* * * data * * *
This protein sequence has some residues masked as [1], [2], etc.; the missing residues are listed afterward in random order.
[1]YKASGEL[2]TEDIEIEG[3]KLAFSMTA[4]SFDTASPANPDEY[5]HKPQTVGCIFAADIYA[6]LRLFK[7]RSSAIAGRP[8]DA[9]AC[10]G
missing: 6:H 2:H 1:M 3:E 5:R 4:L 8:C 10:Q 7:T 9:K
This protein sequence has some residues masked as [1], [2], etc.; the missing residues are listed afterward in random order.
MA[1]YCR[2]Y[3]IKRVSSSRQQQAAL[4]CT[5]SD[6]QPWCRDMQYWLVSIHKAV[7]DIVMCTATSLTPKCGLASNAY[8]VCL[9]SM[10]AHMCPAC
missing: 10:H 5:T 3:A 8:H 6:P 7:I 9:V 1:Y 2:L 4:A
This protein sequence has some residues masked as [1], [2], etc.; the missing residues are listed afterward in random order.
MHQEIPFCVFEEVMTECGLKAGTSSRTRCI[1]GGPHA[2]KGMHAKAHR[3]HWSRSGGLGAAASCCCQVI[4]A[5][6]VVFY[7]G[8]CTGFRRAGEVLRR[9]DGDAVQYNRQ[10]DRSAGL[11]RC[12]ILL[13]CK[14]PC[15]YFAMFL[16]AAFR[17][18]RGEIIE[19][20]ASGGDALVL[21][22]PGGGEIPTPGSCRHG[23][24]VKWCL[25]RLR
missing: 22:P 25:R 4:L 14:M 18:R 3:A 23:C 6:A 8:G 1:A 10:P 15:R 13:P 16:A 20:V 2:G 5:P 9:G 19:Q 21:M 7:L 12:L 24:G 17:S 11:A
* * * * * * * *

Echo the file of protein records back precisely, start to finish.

This protein sequence has some residues masked as [1], [2], etc.; the missing residues are listed afterward in random order.
[1]YKASGEL[2]TEDIEIEG[3]KLAFSMTA[4]SFDTASPANPDEY[5]HKPQTVGCIFAADIYA[6]LRLFK[7]RSSAIAGRP[8]DA[9]AC[10]G
missing: 6:H 2:H 1:M 3:E 5:R 4:L 8:C 10:Q 7:T 9:K
This protein sequence has some residues masked as [1], [2], etc.; the missing residues are listed afterward in random order.
MA[1]YCR[2]Y[3]IKRVSSSRQQQAAL[4]CT[5]SD[6]QPWCRDMQYWLVSIHKAV[7]DIVMCTATSLTPKCGLASNAY[8]VCL[9]SM[10]AHMCPAC
missing: 10:H 5:T 3:A 8:H 6:P 7:I 9:V 1:Y 2:L 4:A
This protein sequence has some residues masked as [1], [2], etc.; the missing residues are listed afterward in random order.
MHQEIPFCVFEEVMTECGLKAGTSSRTRCI[1]GGPHA[2]KGMHAKAHR[3]HWSRSGGLGAAASCCCQVI[4]A[5][6]VVFY[7]G[8]CTGFRRAGEVLRR[9]DGDAVQYNRQ[10]DRSAGL[11]RC[12]ILL[13]CK[14]PC[15]YFAMFL[16]AAFR[17][18]RGEIIE[19][20]ASGGDALVL[21][22]PGGGEIPTPGSCRHG[23][24]VKWCL[25]RLR
missing: 22:P 25:R 4:L 14:M 18:R 3:A 23:C 6:A 8:G 1:A 10:P 15:R 13:P 16:A 20:V 2:G 5:P 9:G 19:Q 21:M 7:L 12:L 24:G 17:S 11:A